That year, Gudrid then had a son whom she named Snorri, and Karlsefni built a wooden fort. The following season, more Skraelings arrived, and Karlsefni then only allowed milk to be sold to them.
One night, an old woman wearing a black kirtle and headband came into the room where Snorri was sleeping. She had large eyes and was very pale, but otherwise looked exactly like Gudrid. She spoke to Gudrid and asked her name, and then introduced herself as Gudrid. Then, there came a sudden crash in the house and when Gudrid turned to look, the woman vanished.
This crash startled the Skraelings, and one in their number tried to grab a weapon, whereupon a skirmish broke out and the Skraelings fled. Shortly after, they had a battle, and many Skraelings died.
In the spring, Karlsefni returned to Vinland and brought many pelts and goods back with him. Upon seeing this, many others wanted to go to Vinland. At this time, two brothers, Finnbogi and Helgi had just arrived from Norway, and intended to go to Vinland as well.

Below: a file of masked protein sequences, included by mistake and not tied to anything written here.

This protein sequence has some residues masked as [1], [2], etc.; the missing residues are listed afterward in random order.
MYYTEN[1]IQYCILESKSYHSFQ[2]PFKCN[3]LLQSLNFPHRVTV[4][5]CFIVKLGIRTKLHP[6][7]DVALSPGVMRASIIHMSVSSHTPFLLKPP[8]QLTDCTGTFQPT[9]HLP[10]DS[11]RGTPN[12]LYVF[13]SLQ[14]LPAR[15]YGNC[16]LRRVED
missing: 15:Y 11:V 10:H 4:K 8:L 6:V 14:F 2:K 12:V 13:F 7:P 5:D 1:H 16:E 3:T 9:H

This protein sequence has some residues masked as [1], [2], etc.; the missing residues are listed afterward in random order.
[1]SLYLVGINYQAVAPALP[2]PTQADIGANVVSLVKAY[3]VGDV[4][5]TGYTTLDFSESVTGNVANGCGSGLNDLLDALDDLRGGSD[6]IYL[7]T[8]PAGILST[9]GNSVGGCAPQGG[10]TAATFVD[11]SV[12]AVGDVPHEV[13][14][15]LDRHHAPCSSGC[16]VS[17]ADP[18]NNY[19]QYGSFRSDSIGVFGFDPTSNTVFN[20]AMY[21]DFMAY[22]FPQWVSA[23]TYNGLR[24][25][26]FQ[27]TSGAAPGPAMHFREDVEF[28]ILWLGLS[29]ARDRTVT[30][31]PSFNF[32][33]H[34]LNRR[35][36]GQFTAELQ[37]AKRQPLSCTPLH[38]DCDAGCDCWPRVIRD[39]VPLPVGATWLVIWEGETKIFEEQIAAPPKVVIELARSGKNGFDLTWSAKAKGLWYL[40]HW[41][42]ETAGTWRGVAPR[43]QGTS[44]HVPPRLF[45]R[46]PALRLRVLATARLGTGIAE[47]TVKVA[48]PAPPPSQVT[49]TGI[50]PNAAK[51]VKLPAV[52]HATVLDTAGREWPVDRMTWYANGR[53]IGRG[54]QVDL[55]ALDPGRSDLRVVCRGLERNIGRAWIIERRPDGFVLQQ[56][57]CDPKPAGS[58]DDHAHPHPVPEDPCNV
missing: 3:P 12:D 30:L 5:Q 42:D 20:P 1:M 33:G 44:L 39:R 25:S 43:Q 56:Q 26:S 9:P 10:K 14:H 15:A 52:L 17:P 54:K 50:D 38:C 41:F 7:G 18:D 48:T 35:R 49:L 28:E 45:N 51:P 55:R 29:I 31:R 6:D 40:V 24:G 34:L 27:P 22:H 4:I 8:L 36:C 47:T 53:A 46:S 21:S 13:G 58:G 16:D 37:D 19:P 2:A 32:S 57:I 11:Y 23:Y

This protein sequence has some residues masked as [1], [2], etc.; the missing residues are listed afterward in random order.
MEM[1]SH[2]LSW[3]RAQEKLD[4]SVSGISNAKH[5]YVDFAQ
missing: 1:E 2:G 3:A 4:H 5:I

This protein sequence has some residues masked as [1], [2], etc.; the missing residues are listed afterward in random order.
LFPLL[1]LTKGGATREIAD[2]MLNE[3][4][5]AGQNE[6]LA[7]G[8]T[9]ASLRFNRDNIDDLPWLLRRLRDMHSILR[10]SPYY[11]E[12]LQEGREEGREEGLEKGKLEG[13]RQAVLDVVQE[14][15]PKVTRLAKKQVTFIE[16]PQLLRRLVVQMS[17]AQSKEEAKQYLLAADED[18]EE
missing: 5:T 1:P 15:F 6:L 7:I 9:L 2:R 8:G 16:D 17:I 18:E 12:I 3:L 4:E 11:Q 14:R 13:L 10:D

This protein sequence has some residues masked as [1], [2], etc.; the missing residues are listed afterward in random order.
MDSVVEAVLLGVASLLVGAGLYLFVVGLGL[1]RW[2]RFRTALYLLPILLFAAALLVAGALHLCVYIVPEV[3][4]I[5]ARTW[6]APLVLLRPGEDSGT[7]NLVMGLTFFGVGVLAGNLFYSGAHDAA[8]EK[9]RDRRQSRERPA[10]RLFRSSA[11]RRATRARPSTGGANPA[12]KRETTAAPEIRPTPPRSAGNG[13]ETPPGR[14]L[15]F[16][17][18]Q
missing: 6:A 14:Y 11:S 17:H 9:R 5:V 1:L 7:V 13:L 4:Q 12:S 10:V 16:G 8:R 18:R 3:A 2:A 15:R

Freydis Erikssdottir also determined to go, and convinced her brother, Leif, to give her the homestead he established in Vinland. Leif said he would lend her the house, but not give it to her. Freydis also snuck several extra men with her on her ship.
When they arrived, the brothers set up in Leif's house, but Freydis kicked them out, stating it was her home to keep and not theirs to share, as they had once agreed. They lived there in peace for some time, until again they had another disagreement. Shortly after this, Freydis crept out of the house in the early morning, and snuck into the brothers’ hut. Finnbogi was awake, and asked her what she wanted. She bade him walk with her a ways and speak with her outside. Once they had gone a ways, Finnbogi spoke to try and heal the disagreement they had between each other. Freydis ignored this and asked to trade ships, so that she could load up the ship and return home to Greenland. Finnbogi agreed, and Freydis went home.